12) Once you remove all 4 screws holding down the chrome bezel, you should be able to just pop it off and unhook the two control plugs from it.  There should be a green plug on one side and a black plug on the other.

13) After removing the chrome bezel completely, now you can remove the pressure plate.  There's three screws you'll need to remove and a black screw holding down the brown ground wire.

14) After you removed the pressure plate, you'll see a black plastic piece.  Pop this off, behind it is the new control chip.

15) Remove the cap and you'll see the new control chip:

remove this chip:

16) Now, you can see the difference between the new chip and old chip.
Make note of how the big brown plug is connected to the new chip, but there's no brown plug on the old chip.

17) You need to go back to the old air bag and remove the brown plug from it:

18)  Connect the black plug on the other end of the big brown plug to your old control chip:

Make note of how it should connect back.  There's numbering on there.  This picture shows you how to hook it up:

19) Now there's two plugs on the old chip with yellow wires.  You'll need to hack these plugs up a little bit in order to get your horn to work.  The first thing you need to do is get a little super thin flat head screwdriver and push down on the metal pieces on the opening of the plug:

After you push it down on one side, flip the plug over and push down on the metal on the center opening on the other side as well.

If done correctly, the plug will just slide off and look like this:

20) After you remove the yellow wires from the plug, here's what you can do to avoid having to do any soldering.  Take a needle nose plier and flatten the metal ends like this:

You should end up with these flaps.  Just cut the flaps off with some wire cutters.

21) Once you cut off the flaps, you can take the needle nose plier and crimp the metal ends in half to make it look like this:

22)  Make sure each of your yellow wires with the modified ends can plug into this slot here:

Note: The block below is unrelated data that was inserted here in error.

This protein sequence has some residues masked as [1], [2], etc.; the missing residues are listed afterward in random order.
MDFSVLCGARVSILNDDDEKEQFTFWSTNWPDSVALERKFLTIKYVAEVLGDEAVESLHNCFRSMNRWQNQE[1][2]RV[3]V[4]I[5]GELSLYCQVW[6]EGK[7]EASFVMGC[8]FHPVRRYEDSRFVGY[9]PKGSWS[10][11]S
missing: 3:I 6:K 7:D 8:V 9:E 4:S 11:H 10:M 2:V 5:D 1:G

23) Now you wire up the yellow wires like so:

24) After you hook up the yellow wires, fold them over 90 degrees and make sure they don't touch each other.  I put electrical tape over them to make sure they stayed in place.

25) Now, plug the control chip into the black plastic backing piece.  I popped off some of the paddle shifter wiring to make sure it connects to my control chip, but I douldn't figure out how to get the paddle shifters working, so I gave up.  Maybe someone can figure this out later.

I ended up using more electrical tape to cover the control chip because the cap won't fit back on.  It's not a big deal since you'll pin it between the steering wheel once you screw it down anyways:

26) After that, you can re-assemble everything back.  Put the black plastic piece back on the steering wheel and assemble it with the pressure plate.  Make sure you run all the plugs and wires through the middle.  You don't want any wires between the pressure plate because you need it to spring up and down for the horn to work.  And don't forget to screw the brown ground wire back on as well.

27)  Now you're ready to put the chrome bezel back.  The two black plugs will need to be plugged back.  Please make sure that you plug the black plugs back into the right spot.  These plugs have to criss cross each other when you connect them.  I made the mistake of not doing this, and none of the controls worked.

Also note that one side will plug right in, while the other side, you'll have to cut off the bump on it to make it plug in.

28) Lastly, put everything back and test out to see if everything works.  Make sure you disconnect the battery each time before you remove the air bag.  Also, don't tighten everything down until you make sure that your wiring works.

29) Pro-tip, make sure you tighten the negative on your car battery very well before turning on your car to test the steering wheel.  I made the mistake of not tightening it well and thought my battery died lol.  Just kidding, this is not a pro-tip, I was just not thinking straight.

The End:

Read More